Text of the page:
Joerg B. Micheel joerg at krdl.org.sg
Tue Jan 26 13:20:46 AEST 1999

On Tue, Jan 26, 1999 at 05:08:17AM -0500, Michael Sokolov wrote:
> But if a system has already existed under a certain name for 15 years, just
> because some twit suddenly decided to trademark it doesn't mean that the
> original author and copyright owner suddenly has to change its name. If some
> twit decides to trademark the name Michael Sokolov, that doesn't mean that I
> suddenly have to change my name. I have had this name for all my 19 years and
> will keep it for as long as I live. The same with BSD. UC Berkeley has been
> using this name for 15 years. Just because some phased BSDI twit suddenly
> decided to trademark it doesn't mean that Berkeley suddenly has to stop using
> it. True, I am not UC Berkeley, but I am working on UC Berkeley's system in
> full compliance with Berkeley's license terms. Since the UC Berkeley system is
> still called BSD, so is mine, since my system is just a newer version of the
> Berkeley one. My right, both legal and ethical, to call my system a newer
> version of BSD or Berkeley UNIX stems from the right to modify. The right to
> modify includes _any_ kind of development work, including the possiblity of
> becoming the new principal maintainer.

Well, not sure I should actually drop into the discussion of experts, but ...
I don't think UCB has been using this term for 15 years. It was the group of
people around Bill Joy, and later Kirk McKusick (many important names omitted)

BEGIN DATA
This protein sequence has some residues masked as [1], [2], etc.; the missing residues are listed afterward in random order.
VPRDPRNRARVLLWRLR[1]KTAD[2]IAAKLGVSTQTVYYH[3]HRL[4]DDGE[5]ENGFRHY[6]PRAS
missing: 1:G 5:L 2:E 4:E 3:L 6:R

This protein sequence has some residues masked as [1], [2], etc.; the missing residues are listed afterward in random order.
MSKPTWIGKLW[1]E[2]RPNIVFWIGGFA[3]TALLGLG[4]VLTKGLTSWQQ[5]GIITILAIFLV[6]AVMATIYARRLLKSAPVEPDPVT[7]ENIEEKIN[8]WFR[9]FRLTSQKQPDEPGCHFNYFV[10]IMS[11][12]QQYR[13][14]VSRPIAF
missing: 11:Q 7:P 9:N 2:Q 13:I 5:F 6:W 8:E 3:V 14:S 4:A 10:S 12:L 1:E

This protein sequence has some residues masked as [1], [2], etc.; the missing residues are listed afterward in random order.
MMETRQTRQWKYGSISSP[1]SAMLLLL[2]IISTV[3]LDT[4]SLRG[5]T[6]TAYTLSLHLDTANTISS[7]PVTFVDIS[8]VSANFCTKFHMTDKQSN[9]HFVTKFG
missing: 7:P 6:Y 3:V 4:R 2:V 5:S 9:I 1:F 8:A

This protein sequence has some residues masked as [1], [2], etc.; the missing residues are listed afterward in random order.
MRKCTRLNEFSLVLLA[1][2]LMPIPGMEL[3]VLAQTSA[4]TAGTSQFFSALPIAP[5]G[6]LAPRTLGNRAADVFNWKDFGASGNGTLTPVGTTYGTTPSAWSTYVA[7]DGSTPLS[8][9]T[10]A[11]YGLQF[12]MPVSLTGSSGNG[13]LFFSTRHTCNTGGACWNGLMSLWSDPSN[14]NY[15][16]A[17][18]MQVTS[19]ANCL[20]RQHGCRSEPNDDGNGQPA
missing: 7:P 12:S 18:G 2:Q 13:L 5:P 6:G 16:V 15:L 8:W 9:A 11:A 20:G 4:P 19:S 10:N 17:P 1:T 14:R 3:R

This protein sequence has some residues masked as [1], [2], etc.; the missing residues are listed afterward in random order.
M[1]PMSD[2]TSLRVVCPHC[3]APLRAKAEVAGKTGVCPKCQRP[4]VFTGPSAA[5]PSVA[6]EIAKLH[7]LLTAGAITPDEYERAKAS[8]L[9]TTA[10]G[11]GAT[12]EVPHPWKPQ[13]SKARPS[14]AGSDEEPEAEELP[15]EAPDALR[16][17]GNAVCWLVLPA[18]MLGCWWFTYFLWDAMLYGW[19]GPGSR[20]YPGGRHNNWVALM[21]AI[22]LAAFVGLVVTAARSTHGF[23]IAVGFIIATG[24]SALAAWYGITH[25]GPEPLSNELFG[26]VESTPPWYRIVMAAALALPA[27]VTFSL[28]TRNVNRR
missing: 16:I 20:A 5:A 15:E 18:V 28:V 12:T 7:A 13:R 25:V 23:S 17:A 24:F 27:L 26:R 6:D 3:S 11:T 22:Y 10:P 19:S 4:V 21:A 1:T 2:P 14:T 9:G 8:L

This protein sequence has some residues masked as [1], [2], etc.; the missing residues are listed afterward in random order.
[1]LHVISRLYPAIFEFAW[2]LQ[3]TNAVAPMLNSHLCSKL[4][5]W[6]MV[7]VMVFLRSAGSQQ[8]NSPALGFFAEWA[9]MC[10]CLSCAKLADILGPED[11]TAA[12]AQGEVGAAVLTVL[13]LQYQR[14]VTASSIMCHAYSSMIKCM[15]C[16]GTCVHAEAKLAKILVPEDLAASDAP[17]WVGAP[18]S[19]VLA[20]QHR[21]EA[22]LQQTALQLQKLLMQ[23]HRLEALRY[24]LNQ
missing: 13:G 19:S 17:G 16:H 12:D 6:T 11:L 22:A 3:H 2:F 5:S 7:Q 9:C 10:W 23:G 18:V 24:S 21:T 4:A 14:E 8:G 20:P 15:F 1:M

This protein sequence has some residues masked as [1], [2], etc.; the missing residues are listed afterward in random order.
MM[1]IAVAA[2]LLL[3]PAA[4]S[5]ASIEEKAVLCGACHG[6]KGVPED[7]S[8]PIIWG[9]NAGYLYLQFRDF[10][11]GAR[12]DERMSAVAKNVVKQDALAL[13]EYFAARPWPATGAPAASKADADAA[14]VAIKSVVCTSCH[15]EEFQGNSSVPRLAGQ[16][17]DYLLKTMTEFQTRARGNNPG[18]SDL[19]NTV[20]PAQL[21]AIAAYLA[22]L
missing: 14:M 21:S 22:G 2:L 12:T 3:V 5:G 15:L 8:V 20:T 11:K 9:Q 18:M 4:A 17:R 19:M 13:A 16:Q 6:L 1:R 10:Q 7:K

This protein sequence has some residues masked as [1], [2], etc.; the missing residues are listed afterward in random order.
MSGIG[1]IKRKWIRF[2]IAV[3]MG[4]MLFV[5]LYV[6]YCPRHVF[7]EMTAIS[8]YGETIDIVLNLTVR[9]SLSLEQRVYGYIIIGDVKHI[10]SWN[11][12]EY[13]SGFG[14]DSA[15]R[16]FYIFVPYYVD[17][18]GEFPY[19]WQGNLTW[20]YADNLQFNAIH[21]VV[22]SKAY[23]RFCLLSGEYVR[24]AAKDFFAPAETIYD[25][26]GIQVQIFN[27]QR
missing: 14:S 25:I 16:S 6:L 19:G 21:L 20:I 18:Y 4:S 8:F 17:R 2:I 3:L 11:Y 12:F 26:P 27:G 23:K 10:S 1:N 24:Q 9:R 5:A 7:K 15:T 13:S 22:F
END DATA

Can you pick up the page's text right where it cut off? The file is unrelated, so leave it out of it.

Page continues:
that had to write *something* onto the tapes shipped with the software. That
is because research is a different world from commercial efforts. There is no
such thing as "this is BSD / not BSD" as compared to the "one true JAVA(tm)".
You cannot steal BSD, you can only contribute to it.

BSDI is residing in the commercial world. I'm unsure about the motivations for
the trademark (I lost contact with BSDI around the time they renamed the system
BS/DOS), but I'm pretty sure that Rob Kolstad and colleagues meant it to protect
the name against another commercial use as pure "BSD". It is not meant against
any freeware *BSD (reading FreeBSD sources you might figure that some of the
BSDI team members, namely Mike Karels and Kirk McKusick, have actually made
contributions to the freeware effort). And since the core team of BSDI today
consist of people formerly involved in BSD, what problem should there be they
keep calling their work BSD ? They have done an excellent job and everybody
(including Sun and recently other SVR4 folks) acknowledges their contributions.

Joerg B. Micheel			Email: <joerg at krdl.org.sg>
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